It's been rough for me to find horsey people around me too. My farrier seems to be a good person, though - she also breeds, trains and competes with sporthorses and offers English lessons. I've never even been in an English saddle, but I'm going to go take a few lessons anyway - it never hurts to learn more.

It can definitely be overwhelming. And if the thought of selling your horse makes you feel relieved, then maybe that's the best thing - but I would encourage you not to give up altogether. Take some lessons, if you can, in any discipline - just to absorb more information.

Imagine how dumb I feel, when I've had horses my whole life and still don't know what a lot of these people are talking about!
Well, I'll say that I got started in horses about a year and a half ago. Never owned or ridden a horse before this. My family or friends all do not like horses. My father is not very supportive at all and does not understand horses. I feel left out especially when I go to horse shows and see that most have fancy trailers, horses, etc. Not that I shouldn't be thankful for what I have, but still good grief!! I think the horrid Texas heat has something to do with it also, but I think most has something to do with being jealous having lack of inspiration. I cannot blame this on the horse, I love my gelding to death, but I feel in a way he laughs at me because I am a poor leader to him. He is nicely trained but when I begin to lunge him, etc. he doesn't do it. I feel as if he is laughing at me and mocking me. I blame it on my experience level. I used to trail ride with a group until the leader of the group blamed me for ripping down the flagging on the trails and spying on their camp, which is all lies. No offense, but I do not have a good view on horse people, not there are not any good ones, but I've managed to meet the bad ones which I believe has contributed to my lack of confidence and burned out attitude on riding.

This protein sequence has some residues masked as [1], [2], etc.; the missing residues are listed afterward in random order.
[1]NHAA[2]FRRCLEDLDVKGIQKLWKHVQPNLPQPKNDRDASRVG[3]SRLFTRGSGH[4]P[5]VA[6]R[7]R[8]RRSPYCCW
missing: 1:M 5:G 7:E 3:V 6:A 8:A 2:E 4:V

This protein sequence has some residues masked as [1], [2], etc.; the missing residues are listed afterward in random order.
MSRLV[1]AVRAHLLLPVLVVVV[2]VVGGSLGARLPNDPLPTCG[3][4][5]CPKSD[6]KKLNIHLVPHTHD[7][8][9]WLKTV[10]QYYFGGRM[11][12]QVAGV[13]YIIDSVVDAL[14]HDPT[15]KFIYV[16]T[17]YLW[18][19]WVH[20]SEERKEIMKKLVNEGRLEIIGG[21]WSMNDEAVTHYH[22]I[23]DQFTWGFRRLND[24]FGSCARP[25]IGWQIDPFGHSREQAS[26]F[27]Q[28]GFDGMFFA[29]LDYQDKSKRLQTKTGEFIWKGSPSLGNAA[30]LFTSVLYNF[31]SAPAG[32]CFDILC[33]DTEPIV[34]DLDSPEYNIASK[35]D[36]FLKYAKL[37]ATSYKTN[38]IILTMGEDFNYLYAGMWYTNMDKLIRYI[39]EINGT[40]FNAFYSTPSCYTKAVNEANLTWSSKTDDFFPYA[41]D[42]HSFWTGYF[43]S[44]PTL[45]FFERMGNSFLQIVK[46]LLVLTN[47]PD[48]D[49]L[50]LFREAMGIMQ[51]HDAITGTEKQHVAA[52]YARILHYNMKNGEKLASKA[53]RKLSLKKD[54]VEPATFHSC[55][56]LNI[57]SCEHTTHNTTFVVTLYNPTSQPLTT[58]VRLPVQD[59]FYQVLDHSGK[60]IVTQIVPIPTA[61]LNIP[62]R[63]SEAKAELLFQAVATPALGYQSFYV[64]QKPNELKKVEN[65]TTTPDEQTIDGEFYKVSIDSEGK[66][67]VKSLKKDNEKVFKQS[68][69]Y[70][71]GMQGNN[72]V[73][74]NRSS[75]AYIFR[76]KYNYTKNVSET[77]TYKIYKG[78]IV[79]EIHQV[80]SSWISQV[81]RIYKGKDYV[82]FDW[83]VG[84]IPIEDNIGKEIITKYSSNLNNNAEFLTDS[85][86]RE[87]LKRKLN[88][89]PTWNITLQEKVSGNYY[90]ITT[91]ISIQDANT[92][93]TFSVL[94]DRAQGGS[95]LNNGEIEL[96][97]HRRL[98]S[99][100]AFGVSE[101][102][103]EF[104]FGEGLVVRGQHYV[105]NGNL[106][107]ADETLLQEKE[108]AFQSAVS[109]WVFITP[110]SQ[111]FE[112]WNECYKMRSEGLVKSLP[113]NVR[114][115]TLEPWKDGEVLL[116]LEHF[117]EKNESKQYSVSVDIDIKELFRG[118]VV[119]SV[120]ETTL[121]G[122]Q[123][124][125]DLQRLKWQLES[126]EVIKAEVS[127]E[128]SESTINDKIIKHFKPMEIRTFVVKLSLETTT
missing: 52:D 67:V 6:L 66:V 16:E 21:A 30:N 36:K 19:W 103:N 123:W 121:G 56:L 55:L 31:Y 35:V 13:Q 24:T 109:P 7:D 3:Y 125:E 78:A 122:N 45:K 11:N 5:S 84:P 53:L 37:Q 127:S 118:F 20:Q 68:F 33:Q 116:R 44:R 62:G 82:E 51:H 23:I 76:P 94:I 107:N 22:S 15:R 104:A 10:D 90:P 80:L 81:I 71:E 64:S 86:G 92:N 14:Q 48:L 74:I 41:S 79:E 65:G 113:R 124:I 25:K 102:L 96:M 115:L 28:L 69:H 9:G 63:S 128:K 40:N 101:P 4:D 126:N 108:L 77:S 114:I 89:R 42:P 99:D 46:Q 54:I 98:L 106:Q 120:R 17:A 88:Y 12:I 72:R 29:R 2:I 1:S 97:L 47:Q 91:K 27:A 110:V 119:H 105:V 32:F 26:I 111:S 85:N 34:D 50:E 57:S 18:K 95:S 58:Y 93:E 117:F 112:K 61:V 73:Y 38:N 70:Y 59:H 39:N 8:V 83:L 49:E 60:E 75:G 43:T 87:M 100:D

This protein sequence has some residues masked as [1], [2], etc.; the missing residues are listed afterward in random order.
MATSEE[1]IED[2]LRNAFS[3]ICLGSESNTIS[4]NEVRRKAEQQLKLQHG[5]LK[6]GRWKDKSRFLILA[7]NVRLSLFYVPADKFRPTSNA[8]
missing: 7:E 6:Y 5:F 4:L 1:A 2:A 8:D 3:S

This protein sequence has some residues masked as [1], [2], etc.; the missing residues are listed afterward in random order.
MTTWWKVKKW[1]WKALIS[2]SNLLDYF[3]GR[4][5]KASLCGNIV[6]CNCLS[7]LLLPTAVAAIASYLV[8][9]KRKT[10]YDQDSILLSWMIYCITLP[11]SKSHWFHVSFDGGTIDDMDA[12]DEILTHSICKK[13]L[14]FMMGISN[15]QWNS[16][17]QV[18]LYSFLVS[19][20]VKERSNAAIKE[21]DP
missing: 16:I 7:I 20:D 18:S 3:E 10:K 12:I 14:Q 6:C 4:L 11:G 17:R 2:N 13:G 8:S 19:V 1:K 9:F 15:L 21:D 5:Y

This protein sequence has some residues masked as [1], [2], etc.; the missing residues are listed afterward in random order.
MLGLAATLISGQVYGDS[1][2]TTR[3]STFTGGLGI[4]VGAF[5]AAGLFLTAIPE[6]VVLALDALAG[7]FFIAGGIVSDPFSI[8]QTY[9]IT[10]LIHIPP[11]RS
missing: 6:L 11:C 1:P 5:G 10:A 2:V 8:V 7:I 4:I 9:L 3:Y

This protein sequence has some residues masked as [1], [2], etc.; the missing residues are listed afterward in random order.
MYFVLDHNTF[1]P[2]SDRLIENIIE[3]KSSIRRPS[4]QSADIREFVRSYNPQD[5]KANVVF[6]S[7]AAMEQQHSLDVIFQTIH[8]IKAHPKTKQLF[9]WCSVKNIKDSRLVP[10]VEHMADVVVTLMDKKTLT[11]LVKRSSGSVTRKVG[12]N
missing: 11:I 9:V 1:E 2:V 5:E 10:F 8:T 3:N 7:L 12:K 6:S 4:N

08-12-2012, 12:26 AM
  #116
Weanling
You sound like perhaps you are weary of more than just all the horse frustration. Could that be accurate? Is there possibly more going on? But if not, back to horse frustration...
I don't have the greatest balance. When I'm riding I'm still figuring out where to put my hands, to be soft, but hell - I know I'm still waving my hands all over the **** place! And I can't post and keep my heels down. And I probably confuse the crap out of my horse every time I get on him! But he puts up with me (so far)...
Maybe you're just overwhelmed and stressed out. And the key to dealing with that ( I feel ) is admitting it to yourself, and being okay with it. So what if you aren't a natural. It can still be fun. But ultimately, the decision about whether you want to keep going on this path, or choose another, is up to only you. And you can always change your mind any time you want to.
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    08-12-2012, 02:51 AM
  #117
Foal
Okay, I typed up this like, huge post, and my mouse randomly spazzed out and closed the tab. So let me try this again.

You say you feel inspired by watching other people ride, you love your horse and have a bond with him, you enjoy riding, you just don't feel like you're good at it. All that seems to say to me that you should continue with it, you're just allowing yourself to believe that you're somehow not good enough for riding. There are so many different kinds of people who ride, and I would venture to say that almost all of them needed to work their way up. The kind of "natural talent" where someone doesn't need practise to make progress is extremely rare indeed. So rest assured that even the best riders started as beginners.

You're letting these feelings of frustration and confusion chase you away from something you clearly want to do! But the question is, why? I just want you to know that there are other people out there who struggle with the "little" things like tying knots. :P When I'm riding, even if I'm making mistakes and the trainer is telling me I'm making mistakes, I feel just fine. I don't know why, I don't feel awkward if I mess up when I'm on the horse. I feel that I have more confidence and ability in the saddle because things are less about memorisation and more about feeling. But off the horse, inwardly I'm going "THESE PEOPLE ARE GOING TO THINK I AM LITERALLY AN IDIOT." I get embarrassed and feel that I'm just not "cut out" for the "horse world". I just don't care, because I love horses. I just tell myself "I didn't grow up on a farm. I have a lot to learn. You'll never learn until you get in there and do it." These little twelve year-old girls half my age, doing everything so confidently and accurately...they made the same mistakes at one point, they were just younger, so it looks like they were "born with it".